Oct 072016
 

  21 Responses to “The Most Reliable Cars of 2016”

  1. I would agree with Land Rover being second in least reliable brand I had a Discovery 3, with less than 40K miles on it and it needed around 8K in repairs over 2 years before it was 6 years old.

    • I agree my range rover sport needed a new steering rack before 40000 miles and has had numerous assorted other problems that the dealership too several visites to sort out and all cost a fortune.

  2. It is a pity 5hat one cannot by new Daihatsus or Chevroletes any more. However we can still buy cars from the Tata brands. Who said we British have common sense.

  3. It is interesting to note that the least reliable cars are expensive models with presumably lots of extras that can go wrong and that are expensive to fix. Does this tend to skew the results compared to say a Honda Jazz that also has a certain demographic driver? I owned a Jazz, very reliable and would certainly have another by the way.

  4. Interesting that the Mitsu Lancer is most reliable yet you see very few on our roads. I’ve never owned a Mitsubishi but perhaps this survey gives food for thought… one for the future?

  5. No trouble with my Jaguar XF 2012

  6. Interesting that the most unreliable are mainly “premium” cars – more complex so more to go wrong. If you want toys and performance then there is an ongoing price to pay?

  7. Rover…..

  8. Interesting reading. I have to say that I am unsurprised by the number of German cars as this chimes with my/family experience. My only surprise is that there are no VW’s (the Audi/Skoda excepted) as, and contrary to the perception of the great British public, their reliability simply is not up to the mark particularly considering the price premium.

    Isn’t it strange that we are conditioned to believe that anything German is wonderful despite survey after survey (eg. JD Power) that suggests otherwise…. I wonder why??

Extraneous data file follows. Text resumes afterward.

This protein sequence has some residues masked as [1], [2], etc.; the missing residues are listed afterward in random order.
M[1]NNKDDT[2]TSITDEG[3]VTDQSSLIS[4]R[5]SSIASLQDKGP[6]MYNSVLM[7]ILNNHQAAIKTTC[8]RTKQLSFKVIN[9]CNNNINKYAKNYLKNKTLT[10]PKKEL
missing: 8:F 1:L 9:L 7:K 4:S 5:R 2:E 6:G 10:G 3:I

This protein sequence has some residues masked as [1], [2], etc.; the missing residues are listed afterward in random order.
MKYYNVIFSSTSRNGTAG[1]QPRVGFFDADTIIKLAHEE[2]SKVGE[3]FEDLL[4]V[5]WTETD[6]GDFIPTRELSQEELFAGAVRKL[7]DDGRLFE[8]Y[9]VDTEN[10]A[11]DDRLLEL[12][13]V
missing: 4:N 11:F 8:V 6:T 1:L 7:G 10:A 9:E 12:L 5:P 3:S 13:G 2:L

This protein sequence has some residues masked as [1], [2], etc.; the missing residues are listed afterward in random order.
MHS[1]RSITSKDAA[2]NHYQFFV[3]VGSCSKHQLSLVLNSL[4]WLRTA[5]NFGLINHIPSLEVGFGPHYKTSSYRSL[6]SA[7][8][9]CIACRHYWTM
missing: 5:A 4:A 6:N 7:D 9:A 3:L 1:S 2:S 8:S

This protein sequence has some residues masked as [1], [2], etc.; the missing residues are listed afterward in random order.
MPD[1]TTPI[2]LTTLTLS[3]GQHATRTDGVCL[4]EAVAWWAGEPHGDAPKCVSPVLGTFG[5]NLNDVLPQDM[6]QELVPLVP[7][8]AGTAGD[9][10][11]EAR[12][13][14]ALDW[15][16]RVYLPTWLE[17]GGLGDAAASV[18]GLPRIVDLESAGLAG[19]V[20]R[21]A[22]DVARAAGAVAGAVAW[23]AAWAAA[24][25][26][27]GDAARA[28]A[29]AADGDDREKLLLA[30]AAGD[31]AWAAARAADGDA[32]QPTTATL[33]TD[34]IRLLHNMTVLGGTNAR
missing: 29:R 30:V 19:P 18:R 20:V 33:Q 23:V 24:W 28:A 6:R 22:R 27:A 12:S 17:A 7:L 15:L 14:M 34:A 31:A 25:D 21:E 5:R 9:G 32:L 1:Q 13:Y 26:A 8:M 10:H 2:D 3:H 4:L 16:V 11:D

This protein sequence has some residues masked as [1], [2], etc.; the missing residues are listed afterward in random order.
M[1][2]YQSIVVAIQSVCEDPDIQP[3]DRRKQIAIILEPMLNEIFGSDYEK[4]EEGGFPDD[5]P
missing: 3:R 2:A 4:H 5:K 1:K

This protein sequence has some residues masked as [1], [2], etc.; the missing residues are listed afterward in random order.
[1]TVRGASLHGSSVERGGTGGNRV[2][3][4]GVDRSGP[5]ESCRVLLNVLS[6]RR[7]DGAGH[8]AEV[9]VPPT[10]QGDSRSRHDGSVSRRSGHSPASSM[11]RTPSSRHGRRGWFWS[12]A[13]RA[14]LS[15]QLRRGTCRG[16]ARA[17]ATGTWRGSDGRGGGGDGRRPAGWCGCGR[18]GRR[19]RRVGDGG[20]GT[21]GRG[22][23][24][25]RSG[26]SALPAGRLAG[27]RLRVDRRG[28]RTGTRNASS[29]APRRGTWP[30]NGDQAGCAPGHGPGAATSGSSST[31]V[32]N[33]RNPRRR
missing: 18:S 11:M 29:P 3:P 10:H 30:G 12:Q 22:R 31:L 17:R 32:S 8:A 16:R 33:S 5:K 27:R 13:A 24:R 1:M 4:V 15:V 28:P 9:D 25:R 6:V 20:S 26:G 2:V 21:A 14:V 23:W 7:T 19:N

9. I drove Rover 800 and 75s for 20 years [1 had 153000 miles on its clock] without ever having a technical problem. Equally my Jaguar has no problems apart from being envied for its performance and comfort by all my passengers. My Jaguar dealer has the finest service level I have had in 60 years of motoring!
    Which gutter did they drag up their data from?

  10. I have had a Land Rover Range Rover for 2 1/2 years all it needed was an alternator at 87000 under warranty.

  11. Im surprised vauxhall didnt make the unreliable list. My 2007 astra was the worst car I ever had. It had 35k miles on when i got it and I spent 5k fixing all the problems I had with it over the 1 1/2 years I had it. When the gearbox went I finally had to get rid.

  12. I bought a new Nissan Qashqai and from the start I have trouble with the engine management system e.g. the engine will sudden sound like a tractor, it said my tyre had deflated but the RAC checked it out. in the end they said it was a false reading. There are other problems as well. It has been back to the garage several times and they say there is nothing wrong.

  13. For 2016 is Rover really the 8th most reliable brand and a Nissan Almera Tino the 5th most reliable car, or is this another rehash of old data

  14. I agree my range rover sport needed a new steering rack before 40000 miles and has had numerous assorted other problems that the dealership too several visites to sort out and all cost a fortune.

  15. I wonder if the reliability of the Discovery is related to the model. I have had a Discovery 4 (12 registration) for three and a half years covering 30000 miles (6000 towing a caravan) and have had only one minor problem of a belt tensioner coming loose. cost to replace £150.

  16. Agree I had a 2012 freelander, broke down twice two weeks after I collected car. Jeep is far better.

  17. This data is based on Warranty Direct claims, as it says at the top, and I suspect the expensive cars/brands are impacted by the costs as well as actual breakdowns.

    As the data is using cars 3 to 8 years old it is not surprising to see Rovers and older models.

    This data is more relevant to people who buy older/second hand cars, JD surveys tend to be newer cars.

    Having said all that, the marketing departments of companies like Volkswagen do seem to have fooled many, as generally in any survey they appear mid way in the tables.

  18. In the above classifications I would be very interested to see an extra column which gave the number of cars covered and the number of cars that were subject to claims. this could put a a very different slant on some of the results.

    How the vehicle is used will affect the breakdown rate, for example cars that spend their life doing short stop and start runs in London are often seen being attended to on the first stretch of the M1 out of London, often the first time in many months that the car exceeds 3 – 25 mph in many months.

    • Quite right. Many years ago, when I came home for the weekend, I took my mother’s Alfa Romeo Guilin Ti for a blast down, the then new, M1 in Northern Ireland. By the time I got back home, it was singing sweetly. Job done!

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